The coach of the parent with a struggling teen or young adult must determine the client's learning style. Much of what the parent coach does is teach, while exposing the parent to new ways of thinking and acting. Some parents will benefit greatly from between-session reflective writing assignments while others will respond better to scenario discussion and/or role playing.

As the coach begins the process of building a peer relationship with the client based on each one's humanity, there are several important factors to bear in mind.

A. Change, by definition is uncomfortable. Consider that nothing changes until the status quo becomes too uncomfortable. When leaving the familiar - if painful - realities of having an out-of-control child and feeling helpless in the face of the chaos, a parent challenged by new choices and behaviors may experience frustration, fear, anger and general discomfort. Just like their kids. The coach is there to assure them that the journey is worth the effort.

B. Accept what is. Unlike the therapist, the coach is not looking for underlying causes of the current situation. Instead, the coach is seeking to understand what the realities of the current situation are. The coach is looking for the client's strengths, hopes and motivations that will help the parent move beyond the familiar and into new and challenging territory.

C. Don't take it personally. The coach must accept that his/her role is to support and suggest while surrendering the outcome results to the parent. Like the coach, the parent has limits to what they are willing and/or able to affect. In the end the victories - or defeats - belong to the parent, not the coach.

D. Be sure you know the difference between enmeshment, empathy and empowerment. Enmeshment is a commonly seen relationship between parents and their children. Enmeshment occurs when one or both parties lose their sense of self-identity and begin instead to measure their self-worth on the basis of the other's actions. For a fearful person, enmeshment may result in extreme attempts to control another as a way of providing one's own sense of safety. Conversely, enmeshment may result in a one-sided relationship in which the enmeshed individual loses her own boundaries and identity in an attempt to live through another.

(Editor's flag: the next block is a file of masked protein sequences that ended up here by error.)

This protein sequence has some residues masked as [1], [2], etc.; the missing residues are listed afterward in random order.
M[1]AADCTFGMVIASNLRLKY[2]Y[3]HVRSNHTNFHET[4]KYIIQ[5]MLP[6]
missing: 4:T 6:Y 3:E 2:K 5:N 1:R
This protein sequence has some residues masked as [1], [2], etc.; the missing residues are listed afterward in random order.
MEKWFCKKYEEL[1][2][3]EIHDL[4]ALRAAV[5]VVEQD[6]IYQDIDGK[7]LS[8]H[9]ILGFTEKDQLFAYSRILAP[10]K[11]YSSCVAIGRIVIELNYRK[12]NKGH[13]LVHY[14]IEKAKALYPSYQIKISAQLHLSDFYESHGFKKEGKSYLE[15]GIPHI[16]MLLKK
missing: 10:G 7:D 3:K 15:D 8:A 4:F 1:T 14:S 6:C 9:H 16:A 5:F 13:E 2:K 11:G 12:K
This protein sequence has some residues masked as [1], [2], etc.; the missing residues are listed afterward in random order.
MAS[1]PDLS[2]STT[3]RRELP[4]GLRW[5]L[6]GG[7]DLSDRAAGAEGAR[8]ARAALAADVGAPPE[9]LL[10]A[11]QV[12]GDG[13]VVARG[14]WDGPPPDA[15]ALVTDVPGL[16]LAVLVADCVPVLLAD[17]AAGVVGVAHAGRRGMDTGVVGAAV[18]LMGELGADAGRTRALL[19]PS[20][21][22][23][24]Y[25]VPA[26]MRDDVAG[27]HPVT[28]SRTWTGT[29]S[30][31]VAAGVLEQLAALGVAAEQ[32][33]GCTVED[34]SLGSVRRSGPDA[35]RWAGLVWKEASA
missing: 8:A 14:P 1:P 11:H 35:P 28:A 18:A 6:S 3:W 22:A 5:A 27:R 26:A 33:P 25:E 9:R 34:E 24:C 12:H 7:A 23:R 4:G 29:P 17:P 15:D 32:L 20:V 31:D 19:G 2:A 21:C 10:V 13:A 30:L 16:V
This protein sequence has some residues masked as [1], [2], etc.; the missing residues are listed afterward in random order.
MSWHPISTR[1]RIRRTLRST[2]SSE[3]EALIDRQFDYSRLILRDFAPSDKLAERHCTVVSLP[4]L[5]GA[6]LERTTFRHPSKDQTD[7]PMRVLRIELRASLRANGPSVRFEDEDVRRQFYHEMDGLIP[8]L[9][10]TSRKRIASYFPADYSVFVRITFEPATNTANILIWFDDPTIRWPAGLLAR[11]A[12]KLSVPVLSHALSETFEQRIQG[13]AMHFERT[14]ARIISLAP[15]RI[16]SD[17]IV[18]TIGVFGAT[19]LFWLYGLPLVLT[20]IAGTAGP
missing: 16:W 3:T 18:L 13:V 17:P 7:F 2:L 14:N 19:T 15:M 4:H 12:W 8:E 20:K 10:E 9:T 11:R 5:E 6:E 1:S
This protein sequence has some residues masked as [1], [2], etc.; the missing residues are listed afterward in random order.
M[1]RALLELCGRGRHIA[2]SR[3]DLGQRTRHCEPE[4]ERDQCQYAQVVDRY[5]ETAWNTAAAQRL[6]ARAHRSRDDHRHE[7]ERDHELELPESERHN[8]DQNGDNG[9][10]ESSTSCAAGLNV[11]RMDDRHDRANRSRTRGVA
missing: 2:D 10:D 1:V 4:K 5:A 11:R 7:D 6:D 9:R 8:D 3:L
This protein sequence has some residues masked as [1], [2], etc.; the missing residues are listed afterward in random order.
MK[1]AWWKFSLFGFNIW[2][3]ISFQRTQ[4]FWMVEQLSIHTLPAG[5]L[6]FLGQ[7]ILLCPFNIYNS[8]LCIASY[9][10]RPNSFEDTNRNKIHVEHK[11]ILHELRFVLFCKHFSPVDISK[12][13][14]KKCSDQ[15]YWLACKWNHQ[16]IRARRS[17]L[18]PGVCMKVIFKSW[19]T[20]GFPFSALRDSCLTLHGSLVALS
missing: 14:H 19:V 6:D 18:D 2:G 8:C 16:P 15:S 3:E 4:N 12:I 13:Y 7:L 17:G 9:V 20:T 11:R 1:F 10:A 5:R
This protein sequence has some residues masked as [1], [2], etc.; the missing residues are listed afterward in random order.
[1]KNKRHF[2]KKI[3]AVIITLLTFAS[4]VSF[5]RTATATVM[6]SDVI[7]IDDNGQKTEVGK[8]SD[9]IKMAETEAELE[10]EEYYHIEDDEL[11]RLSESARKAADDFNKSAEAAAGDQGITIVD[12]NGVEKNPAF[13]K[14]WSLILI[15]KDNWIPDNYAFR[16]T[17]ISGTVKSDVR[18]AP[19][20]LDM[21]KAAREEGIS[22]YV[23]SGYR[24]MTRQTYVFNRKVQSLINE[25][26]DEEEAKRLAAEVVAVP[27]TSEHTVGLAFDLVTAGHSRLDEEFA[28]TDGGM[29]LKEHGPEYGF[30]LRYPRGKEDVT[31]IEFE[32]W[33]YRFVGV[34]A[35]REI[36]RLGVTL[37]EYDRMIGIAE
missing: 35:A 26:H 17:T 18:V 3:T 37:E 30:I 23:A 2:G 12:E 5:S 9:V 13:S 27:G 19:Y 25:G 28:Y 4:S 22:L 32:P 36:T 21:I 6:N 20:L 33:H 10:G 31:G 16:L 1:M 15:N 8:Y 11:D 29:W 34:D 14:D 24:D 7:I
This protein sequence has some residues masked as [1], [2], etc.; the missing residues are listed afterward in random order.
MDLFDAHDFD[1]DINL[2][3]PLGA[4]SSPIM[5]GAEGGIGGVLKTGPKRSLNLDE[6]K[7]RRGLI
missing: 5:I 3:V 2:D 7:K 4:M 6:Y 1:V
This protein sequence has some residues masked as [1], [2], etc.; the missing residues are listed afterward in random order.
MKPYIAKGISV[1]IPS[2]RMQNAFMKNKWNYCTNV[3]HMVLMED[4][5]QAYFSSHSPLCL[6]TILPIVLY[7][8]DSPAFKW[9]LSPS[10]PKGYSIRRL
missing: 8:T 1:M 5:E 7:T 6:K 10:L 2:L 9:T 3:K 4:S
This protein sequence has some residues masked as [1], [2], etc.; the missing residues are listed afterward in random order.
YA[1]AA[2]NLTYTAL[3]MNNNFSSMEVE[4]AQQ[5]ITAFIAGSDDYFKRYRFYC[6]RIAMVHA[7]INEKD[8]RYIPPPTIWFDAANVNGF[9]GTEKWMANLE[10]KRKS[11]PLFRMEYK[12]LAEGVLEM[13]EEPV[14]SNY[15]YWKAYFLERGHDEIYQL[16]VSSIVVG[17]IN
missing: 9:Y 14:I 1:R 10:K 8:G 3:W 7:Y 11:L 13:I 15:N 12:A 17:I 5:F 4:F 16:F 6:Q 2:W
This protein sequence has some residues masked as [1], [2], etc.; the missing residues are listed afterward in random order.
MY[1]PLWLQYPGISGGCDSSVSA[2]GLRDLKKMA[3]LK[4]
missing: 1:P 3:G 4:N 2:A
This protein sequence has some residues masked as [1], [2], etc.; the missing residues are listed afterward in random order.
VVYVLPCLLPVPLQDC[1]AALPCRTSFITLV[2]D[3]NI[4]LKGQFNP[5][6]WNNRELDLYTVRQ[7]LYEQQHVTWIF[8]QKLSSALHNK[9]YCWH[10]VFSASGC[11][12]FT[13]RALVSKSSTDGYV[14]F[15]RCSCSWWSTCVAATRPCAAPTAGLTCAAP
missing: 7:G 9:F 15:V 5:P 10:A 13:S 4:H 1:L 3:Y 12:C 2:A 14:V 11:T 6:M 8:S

Empathy, on the other hand, requires an emotional and intellectual distance that brings with it the objectivity necessary to really understand another's inner world. Empathy is not sympathy, nor does it mean a submersion of one's own identity in order to take on that of the other.

If, on a scale representing the effectiveness of inter-personal relationships in strengthening the client's ability to make his own judgments, enmeshment is at the lowest end and empathy is in the middle of the continuum, empowerment is found at the high end of the scale. Empowerment requires the coach to support but not lead; to suggest but not direct. Empowering the client requires the coach to let go of the need to control the outcome of the coaching relationship.

Eleven checkpoints for recognizing the humanness in the client

1. Put the client ahead of results
2. Distinguish resistance from limitations
3. Be comfortable with the client's limits to change
4. Respect the client's values
5. Let the client lead the process
6. Respect beliefs
7. If pushing the client into resistance, back off
8. Let the client be themselves
9. See life through the client's eyes
10. Introduce, but don't insist
11. Look for the similarities rather than the differences

About the Authors: Bill and Penelope Valentine are the co-founders of Next Step For Success, a parent and family coaching service headquartered in Redmond, OR. 541-504-5224

Coaching Defined

Clean, Clear, Concise Communication

Revealing the Barriers to What Is

Identifying Areas for Primary Focus

Celebrating the Process